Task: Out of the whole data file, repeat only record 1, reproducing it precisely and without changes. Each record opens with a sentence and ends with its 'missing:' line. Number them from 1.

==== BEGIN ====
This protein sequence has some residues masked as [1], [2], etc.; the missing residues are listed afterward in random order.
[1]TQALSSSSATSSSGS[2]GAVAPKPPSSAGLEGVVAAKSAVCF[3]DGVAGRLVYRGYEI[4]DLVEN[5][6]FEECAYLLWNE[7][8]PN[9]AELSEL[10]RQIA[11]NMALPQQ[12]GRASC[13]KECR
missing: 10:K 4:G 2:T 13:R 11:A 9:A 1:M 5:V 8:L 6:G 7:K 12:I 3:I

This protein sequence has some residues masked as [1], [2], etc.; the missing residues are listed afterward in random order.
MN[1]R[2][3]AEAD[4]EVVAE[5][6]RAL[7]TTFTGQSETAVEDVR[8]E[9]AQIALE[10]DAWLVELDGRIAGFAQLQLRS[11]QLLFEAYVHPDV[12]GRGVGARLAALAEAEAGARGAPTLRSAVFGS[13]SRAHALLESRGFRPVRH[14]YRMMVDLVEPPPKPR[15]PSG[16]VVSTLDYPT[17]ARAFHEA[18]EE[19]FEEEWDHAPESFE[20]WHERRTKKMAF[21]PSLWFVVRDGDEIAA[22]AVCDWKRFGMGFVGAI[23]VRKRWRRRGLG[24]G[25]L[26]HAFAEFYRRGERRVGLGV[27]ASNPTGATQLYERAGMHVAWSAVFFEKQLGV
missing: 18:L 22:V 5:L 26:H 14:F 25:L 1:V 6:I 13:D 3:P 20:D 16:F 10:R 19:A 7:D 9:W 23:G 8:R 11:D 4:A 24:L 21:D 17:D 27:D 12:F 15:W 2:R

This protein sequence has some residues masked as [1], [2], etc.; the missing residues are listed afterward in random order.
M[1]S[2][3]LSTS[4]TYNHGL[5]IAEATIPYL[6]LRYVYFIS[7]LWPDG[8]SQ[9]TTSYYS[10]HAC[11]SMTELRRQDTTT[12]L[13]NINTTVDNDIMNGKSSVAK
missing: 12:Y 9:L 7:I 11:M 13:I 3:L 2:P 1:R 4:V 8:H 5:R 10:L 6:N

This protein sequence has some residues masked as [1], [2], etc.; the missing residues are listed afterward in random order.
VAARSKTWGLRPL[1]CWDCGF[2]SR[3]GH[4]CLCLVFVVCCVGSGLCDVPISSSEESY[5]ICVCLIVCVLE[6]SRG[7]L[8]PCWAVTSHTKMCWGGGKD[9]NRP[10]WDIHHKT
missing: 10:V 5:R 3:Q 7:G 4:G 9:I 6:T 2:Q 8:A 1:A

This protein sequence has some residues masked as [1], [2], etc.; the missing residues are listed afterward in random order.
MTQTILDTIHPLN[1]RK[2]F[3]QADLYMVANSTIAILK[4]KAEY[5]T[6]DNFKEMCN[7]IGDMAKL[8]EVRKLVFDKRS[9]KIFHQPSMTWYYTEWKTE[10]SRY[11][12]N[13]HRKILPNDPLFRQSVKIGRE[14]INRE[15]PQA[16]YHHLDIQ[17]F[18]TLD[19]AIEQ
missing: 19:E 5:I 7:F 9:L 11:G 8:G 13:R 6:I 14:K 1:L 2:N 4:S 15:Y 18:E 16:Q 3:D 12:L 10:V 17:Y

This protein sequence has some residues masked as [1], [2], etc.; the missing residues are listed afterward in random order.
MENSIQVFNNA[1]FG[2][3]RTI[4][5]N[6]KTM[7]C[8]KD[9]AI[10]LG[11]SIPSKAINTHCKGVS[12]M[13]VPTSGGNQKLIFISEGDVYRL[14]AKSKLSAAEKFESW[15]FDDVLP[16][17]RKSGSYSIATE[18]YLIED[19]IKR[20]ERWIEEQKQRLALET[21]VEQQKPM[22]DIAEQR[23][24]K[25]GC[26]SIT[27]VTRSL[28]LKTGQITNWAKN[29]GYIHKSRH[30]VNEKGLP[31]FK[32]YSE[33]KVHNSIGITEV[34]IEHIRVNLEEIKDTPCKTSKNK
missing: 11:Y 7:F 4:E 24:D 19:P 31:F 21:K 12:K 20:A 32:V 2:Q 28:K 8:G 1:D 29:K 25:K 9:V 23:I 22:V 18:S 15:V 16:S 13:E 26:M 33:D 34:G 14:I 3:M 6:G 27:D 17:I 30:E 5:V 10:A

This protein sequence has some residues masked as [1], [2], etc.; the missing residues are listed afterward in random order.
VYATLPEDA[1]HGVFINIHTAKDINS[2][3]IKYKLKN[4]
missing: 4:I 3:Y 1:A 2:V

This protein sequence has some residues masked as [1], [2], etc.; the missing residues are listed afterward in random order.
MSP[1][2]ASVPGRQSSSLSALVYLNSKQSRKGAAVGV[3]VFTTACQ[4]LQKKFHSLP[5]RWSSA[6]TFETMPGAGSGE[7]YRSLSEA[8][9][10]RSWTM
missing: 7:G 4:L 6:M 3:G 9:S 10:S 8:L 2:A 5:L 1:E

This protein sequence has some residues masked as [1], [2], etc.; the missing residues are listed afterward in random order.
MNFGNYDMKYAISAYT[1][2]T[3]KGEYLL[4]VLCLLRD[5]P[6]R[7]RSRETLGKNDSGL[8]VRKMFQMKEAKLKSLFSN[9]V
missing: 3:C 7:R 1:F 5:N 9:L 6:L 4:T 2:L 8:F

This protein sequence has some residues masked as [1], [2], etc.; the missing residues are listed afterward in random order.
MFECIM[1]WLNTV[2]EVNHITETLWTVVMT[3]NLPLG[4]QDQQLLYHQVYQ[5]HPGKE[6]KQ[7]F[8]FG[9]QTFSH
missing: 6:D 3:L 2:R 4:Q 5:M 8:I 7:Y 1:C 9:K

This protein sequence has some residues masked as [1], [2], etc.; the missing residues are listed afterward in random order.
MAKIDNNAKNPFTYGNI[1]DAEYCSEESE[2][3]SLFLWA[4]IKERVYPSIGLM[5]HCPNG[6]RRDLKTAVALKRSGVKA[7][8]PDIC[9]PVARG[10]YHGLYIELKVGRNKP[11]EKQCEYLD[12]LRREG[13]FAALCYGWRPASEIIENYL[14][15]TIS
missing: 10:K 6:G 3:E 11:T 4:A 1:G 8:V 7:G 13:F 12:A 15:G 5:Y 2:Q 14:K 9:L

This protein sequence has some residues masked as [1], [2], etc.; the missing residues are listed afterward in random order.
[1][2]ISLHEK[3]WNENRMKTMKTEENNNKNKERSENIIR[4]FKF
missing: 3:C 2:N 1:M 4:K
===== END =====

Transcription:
This protein sequence has some residues masked as [1], [2], etc.; the missing residues are listed afterward in random order.
[1]TQALSSSSATSSSGS[2]GAVAPKPPSSAGLEGVVAAKSAVCF[3]DGVAGRLVYRGYEI[4]DLVEN[5][6]FEECAYLLWNE[7][8]PN[9]AELSEL[10]RQIA[11]NMALPQQ[12]GRASC[13]KECR
missing: 10:K 4:G 2:T 13:R 11:A 9:A 1:M 5:V 8:L 6:G 7:K 12:I 3:I